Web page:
If you’ve ever done an online order with a supermarket, then you’ve likely experienced receiving a product which, rather it being the product that you ordered which is produced by your preferred brand, it is the same product but produced by another brand.
Admittedly, there are some people who just shrug such things off.
However, there are others who are very frustrated when something like this happens because they really wanted that specific product by that specific brand.
Though different supermarkets have different policies on this practice, if a person would then call the supermarket to ask why they didn’t check with them before replacing what they’d ordered with what they received, will likely be told that this replacement product is *almost* identical with what was ordered and therefore the supermarket didn’t feel the need to check with the customer before sending this replacement product to them. At the same time, if a supermarket does call a customer before sending a replacement product, it is generally because the replacement is sufficiently different from what was ordered.
Interestingly, it is this very principle which is discussed in today’s daf (Nedarim 54a) where the question is raised about which items are included in a vow made by someone who wishes to prohibit themselves from a certain product. According to the Rabbis, כֹּל מִילְּתָא דִּצְרִיךְ שְׁלִיחָא לְאִמְּלוֹכֵי עֲלַהּ לָאו מִינֵיהּ הוּא, which I’ll translate as ‘any replacement item that you’d feel a need to check with the customer before sending it to them is considered to be sufficiently different to it [that it is not included in a vow made forbidding oneself from the original product]’.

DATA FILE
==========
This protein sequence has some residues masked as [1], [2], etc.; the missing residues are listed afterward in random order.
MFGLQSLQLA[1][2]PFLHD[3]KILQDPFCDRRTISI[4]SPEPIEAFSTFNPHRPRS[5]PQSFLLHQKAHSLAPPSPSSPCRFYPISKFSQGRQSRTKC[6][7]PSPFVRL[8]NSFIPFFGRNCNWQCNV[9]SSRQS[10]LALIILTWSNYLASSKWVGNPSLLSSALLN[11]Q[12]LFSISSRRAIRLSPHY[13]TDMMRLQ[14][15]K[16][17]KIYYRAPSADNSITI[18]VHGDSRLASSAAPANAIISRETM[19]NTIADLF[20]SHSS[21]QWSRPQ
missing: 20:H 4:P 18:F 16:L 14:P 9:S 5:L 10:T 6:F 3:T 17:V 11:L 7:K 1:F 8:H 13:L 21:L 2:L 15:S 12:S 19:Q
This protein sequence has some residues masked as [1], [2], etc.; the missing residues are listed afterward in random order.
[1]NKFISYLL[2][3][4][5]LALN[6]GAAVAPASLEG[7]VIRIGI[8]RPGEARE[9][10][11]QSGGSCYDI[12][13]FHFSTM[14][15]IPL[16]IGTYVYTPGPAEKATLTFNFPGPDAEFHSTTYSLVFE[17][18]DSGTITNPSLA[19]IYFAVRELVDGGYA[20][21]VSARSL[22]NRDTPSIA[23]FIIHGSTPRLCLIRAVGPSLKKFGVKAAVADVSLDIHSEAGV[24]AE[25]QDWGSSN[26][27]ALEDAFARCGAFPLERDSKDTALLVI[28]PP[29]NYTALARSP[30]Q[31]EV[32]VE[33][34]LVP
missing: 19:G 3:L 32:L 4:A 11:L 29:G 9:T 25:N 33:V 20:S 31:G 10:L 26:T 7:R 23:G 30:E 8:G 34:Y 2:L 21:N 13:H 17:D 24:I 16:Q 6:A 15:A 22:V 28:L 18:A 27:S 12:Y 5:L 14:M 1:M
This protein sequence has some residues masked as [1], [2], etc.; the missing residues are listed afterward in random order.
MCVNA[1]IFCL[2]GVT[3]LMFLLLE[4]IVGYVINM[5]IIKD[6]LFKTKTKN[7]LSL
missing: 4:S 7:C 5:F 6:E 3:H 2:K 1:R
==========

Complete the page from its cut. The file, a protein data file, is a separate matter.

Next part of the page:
In contrast, Rabbi Akiva asserts that it is precisely given the fact that the question is being asked about replacing the requested product with this one which qualifies it to be considered part of its same category: כֹּל מִילְּתָא דְּמִימְּלִיךְ שְׁלִיחָא עֲלַהּ מִינֵיהּ הוּא – ‘any replacement item that you’d feel a need to check with the customer before sending it to them is considered to be sufficiently similar to it [that it is included in a vow made forbidding oneself from the original product]’.
Personally, my experience is that some supermarkets take Rabbi Akiva’s view to the extreme and who don’t even call before replacing one item with another. This is because they see the replacement as being equivalent to the originally ordered product. Others adopt Rabbi Akiva’s view and call even when replacing a product with something very similar. And others adopt the view of the Rabbis – meaning that if you receive a call from a supermarket in the hours preceding you receiving your online order, you know that the replacement product that they’re about to offer you is going to be radically different from the item that you’d originally ordered.
But what – you may ask – is the halacha, and whom do we follow? The halacha, as codified by the Rambam (Hilchot Nedarim 9:6) and the Shulchan Aruch (Yoreh Deah 217:4), follows Rabbi Akiva.
Consequently, when a supermarket calls after you’ve done an online order and offers you an outrageously different replacement product, perhaps remind them to take a look at Nedarim 54a – while mentioning to them that we rule in accordance with Rabbi Akiva.